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3.8 out of 5 stars
3.8 out of 5 stars
The Works of Ralph Vaughan Williams (Clarendon Paperbacks)
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on 13 November 2015
Kennedy is superb on RVW music. His musical insights seem to me entirely valid; his music examples are apt and concise enough to make their points without overwhelming one in technical detail. His biographical sections are relatively brief but cover a lot of ground in a way that illuminates the life by reference to the work and vice versa; it's a far more focused and effective way of telling a life story than RVW's own wife managed in her companion volume, in my view.

Kennedy is, of course, authoritative in many ways: I love the almost-casual way he mentions that 'in a conversation I had with Vaughan WIlliams in the last month of his life...'. The two were firm friends for many years and Kennedy's love for the elder man's work -and indeed for the man himself- is evident on almost every page.

I'd give this 5 stars except for two things: one, the printing is awful. The font looks like it is fresh out of the 1920s.
And the second is that the 'select list of works' (the much-trumpeted index added to the second edition) is only in chronological order (there is no index by genre, for example). It's also out-of-date and incomplete, given more recent scholarship.

Still strongly recommended if you want to know RVW, man and music, better, though.
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on 18 August 2017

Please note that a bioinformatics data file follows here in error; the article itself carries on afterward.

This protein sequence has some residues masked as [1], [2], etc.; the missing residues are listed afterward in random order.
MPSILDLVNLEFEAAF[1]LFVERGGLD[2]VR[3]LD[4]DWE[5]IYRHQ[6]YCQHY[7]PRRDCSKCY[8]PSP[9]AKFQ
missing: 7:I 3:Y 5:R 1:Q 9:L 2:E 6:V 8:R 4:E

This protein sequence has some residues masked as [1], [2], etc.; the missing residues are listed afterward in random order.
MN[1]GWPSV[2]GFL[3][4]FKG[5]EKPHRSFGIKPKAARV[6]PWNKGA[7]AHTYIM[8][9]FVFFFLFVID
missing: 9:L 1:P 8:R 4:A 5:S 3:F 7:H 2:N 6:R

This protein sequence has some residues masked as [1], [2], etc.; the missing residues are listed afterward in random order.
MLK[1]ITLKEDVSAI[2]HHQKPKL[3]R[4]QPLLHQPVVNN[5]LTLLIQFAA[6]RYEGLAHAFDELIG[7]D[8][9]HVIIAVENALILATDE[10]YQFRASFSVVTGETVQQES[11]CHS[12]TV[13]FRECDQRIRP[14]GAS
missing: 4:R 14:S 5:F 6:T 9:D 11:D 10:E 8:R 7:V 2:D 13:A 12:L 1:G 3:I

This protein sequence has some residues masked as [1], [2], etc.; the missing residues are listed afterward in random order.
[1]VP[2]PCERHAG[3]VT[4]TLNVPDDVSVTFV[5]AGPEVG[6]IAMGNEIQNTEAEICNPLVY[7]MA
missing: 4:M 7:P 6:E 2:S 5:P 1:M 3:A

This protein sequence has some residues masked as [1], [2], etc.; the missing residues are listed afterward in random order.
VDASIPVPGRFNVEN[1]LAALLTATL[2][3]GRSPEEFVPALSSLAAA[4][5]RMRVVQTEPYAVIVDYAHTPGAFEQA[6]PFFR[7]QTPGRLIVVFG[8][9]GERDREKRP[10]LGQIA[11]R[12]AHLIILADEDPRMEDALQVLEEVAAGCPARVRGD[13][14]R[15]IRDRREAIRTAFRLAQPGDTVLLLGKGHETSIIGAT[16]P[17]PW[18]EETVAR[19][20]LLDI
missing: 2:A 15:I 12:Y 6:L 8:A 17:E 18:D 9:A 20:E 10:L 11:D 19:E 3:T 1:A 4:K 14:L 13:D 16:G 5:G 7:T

My mother in law thought this was very informative and a great read
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on 29 January 2015
Michael Kennedy, who died in 2014, wrote this book in 1964, with a second edition in 1980. The first edition had no index, which limited its value as a reference book, but this was corrected and now there is a select list of works in chronological order, an index of all the works and a general index. There is almost no change between the editions in the body of the book because, as Kennedy writes in the preface: ‘there have been no major revelations’ and ‘my opinions of the music have changed hardly at all’.
Vaughan Williams (RVW) asked Kennedy to write this book on his music and Ursula Vaughan Williams, the composer’s wife, to write his biography, which is also published by the Clarendon Press.
Kennedy was for most of his working life associated with the Daily Telegraph: he was the northern editor and then the music critic for that paper. During the war, at sea with the Royal Navy, he wrote to Vaughan Williams while feeling homesick, saying how much he admired his fifth symphony. The composer replied, to Kennedy’s surprise, expressing the hope that they would meet one day. They became close friends and Kennedy became the leading authority on the Vaughan Williams for decades and was closely associated with the Vaughan Williams Society. He has written fine books on Elgar, Richard Strauss, Walton and Barbirolli as well.
A short introductory chapter, The Land without Music, describes the state of classical music in the United Kingdom, England in particular, at the end of the 19th century. The following chapter discusses Vaughan Williams childhood and education, taking us to 1895. Next is a discussion of folksong and nationalism in music, and RVW’s desire to create an English style of music, free of the Teutonic hegemony prevailing at the time . Then the works are discussed in time periods, with the principal works listed at the beginning of the chapter. Many of the early works discussed have since been recorded and here the reader is in a better position than Kennedy himself as the composer suppressed them. For example, the tone poem The Solent, and the original version of A London Symphony.